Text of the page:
At West Virginia University (WVU) Hospitals, the traditional barriers of data protection have always been in place, but for Mark Combs that just wasn’t good enough.
Combs, the organization’s chief information security officer, says the Morgantown-based multi-hospital, nonprofit health system has tried to stay ahead of the game when it comes to use of electronic health records (EHRs) and the subsequent protection of that data. Even before it implemented its current EHR, from the Verona, Wis.-based Epic Systems, it had a physician order entry system from Eclipsys (now part of the Chicago-based Allscripts). Back then, it did manual audits of user activity from various systems to ensure there was no inappropriate access of protected health information (PHI).
Over time, leaders at WVU Hospitals decided they had to strengthen this capability, adding enterprise-wide audit manager software (from the Boxford, Mass.-based Iatric Systems), which allows the organization to monitor access to patient data across multiple applications. Combs says his organization didn’t take this extra step because of a single incident, but just in the realization that it had to do more.
“We wanted to be proactive,” Combs says. “We wanted to make sure we are preventing breaches. The mindset I tried to take is that our patients come to us for care and treatment of some pretty sensitive issues at times. If the patient doesn’t trust us with this information, then they are less likely to tell us if they have some sensitive issue going on with their body.”
In an increasingly dangerous environment for data protection, this is the mindset providers should take, say multiple data security experts. The stats back them up. A whopping 94 percent of healthcare organizations have had at least one data breach in the last two years, according to a 2012 independent study by the Ponemon Institute. The same study estimated that overall economic impact of a breach has risen six-fold in the last few years and now costs millions.
Not just that, but as Jared Rhoads, a senior research specialist with the Falls Church, Va.-based CSC’s Global Institute for Emerging Healthcare Practices, and Mac McMillan, co-founder and CEO of CynergisTek, Inc. and current chair of the HIMSS Privacy & Security Policy Task Force, both explain, the threats to data security are evolving. Cybercriminals are becoming more sophisticated. “It’s much easier to be on offense than on defense,” says McMillan. For all these reasons, he and Rhoads implore providers to go above and beyond.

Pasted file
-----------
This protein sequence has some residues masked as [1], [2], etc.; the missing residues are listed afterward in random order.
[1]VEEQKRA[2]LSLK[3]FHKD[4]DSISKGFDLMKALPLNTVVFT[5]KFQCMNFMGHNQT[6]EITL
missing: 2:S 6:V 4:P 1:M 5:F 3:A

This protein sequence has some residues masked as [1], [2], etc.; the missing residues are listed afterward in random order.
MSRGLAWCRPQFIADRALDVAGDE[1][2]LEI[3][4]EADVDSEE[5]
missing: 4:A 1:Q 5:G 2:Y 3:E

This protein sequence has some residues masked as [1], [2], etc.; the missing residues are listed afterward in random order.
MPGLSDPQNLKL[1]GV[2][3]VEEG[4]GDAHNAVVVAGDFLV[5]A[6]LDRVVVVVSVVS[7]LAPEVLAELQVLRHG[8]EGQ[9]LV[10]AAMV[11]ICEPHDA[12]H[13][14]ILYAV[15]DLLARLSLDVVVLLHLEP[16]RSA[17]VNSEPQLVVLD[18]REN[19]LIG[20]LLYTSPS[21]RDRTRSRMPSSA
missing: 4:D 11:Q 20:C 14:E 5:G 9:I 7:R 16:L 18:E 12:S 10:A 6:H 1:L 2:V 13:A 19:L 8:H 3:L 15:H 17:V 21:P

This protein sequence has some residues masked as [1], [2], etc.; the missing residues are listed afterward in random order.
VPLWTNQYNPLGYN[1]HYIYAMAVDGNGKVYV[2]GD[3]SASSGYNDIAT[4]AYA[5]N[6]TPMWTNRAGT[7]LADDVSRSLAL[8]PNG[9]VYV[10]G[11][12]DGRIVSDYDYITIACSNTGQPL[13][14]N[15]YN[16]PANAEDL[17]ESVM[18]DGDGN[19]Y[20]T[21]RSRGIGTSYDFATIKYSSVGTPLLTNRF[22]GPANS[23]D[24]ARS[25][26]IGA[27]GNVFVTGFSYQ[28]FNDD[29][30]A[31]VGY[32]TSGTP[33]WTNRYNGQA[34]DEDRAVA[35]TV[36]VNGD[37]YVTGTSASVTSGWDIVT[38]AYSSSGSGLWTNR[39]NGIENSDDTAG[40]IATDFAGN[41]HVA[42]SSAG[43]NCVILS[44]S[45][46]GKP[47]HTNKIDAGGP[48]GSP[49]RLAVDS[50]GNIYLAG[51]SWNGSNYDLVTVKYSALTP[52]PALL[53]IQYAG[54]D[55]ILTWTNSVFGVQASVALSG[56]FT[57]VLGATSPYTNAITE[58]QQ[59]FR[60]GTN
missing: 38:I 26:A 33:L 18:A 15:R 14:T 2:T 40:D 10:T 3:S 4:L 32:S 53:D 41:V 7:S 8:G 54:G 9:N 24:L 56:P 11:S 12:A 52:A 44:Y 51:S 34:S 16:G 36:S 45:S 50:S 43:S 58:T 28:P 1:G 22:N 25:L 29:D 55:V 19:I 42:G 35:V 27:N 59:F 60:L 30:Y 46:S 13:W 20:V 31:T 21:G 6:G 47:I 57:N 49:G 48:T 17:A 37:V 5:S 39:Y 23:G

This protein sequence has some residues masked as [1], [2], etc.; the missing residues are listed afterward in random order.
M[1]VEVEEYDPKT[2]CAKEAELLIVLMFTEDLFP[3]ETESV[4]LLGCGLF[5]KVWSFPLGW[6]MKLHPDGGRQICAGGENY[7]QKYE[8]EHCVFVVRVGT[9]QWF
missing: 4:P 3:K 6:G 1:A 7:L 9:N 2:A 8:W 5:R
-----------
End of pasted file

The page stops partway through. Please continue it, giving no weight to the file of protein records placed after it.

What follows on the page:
“We’re encouraging organizations to get out of the compliance mindset,” Rhoads says. “For a long time, security and privacy were dealt with as the sort of things you had to comply with. There was HIPAA [the Healthcare Insurance Portability and Accountability Act] and maybe some state level laws. You basically needed to know the law and the requirements, and go through it like a checklist. That’s not sufficient anymore.”
PROTECTING PATIENT SAFETY
At WVU, investing in emerging technologies for data security comes down to that notion of patient safety. With the security audit manager, the organization feeds several different clinical and administrative data applications into it simultaneously. The data comparison platform allows a team of auditors to see when PHI could possibly being used amiss, possibly with VIP patients or in the case of neighbor snooping.
“The fact that we could correlate logs from different applications, when I was picking out a system, [this capability] was sort of unique. This pulls everything together and gives you that picture of what people are doing with the PHI in your organization. That’s important. One of the things HIPAA requires is that we know where PHI lives and how it’s working within our network,” Combs says.
For the diverse healthcare organizations that have gotten out of the compliance mindset and taken those extra steps, often, there are outlying reasons. At Riverside Medical Center, a 336-bed hospital in Kankakee, Ill., employing biometric dual-factor authentication, single-sign on technology (from the Lexington, Mass.-based Imprivata) made credentialing seamless and easy for its physicians, who were using several different log-ins for different clinical systems.
“Convenience was a big driver,” says Philip Bierdz, infrastructure manager at Riverside. In the past, to log onto an application, the doctor would be pulling out a small sheet of paper with their various passwords on it. Many times, he says, the physician would accidentally leave that paper at one station and have to rush back to get it. “We had to make it as simple as possible for the physician to use the technology; otherwise, they were going to rebel against the whole order entry process.”
The system Riverside implemented allows physicians to use access an application with a fingerprint and one log-in. The use of their fingerprint allows the system to remember their credentials. If the fingerprint doesn’t read, they have to type in the password themselves. To Bierdz, the use of a secure fingerprint scanner wasn’t about regulatory compliance, but rather protecting patient information and their safety. The added fact that it made the physicians’ lives easier was a win-win.
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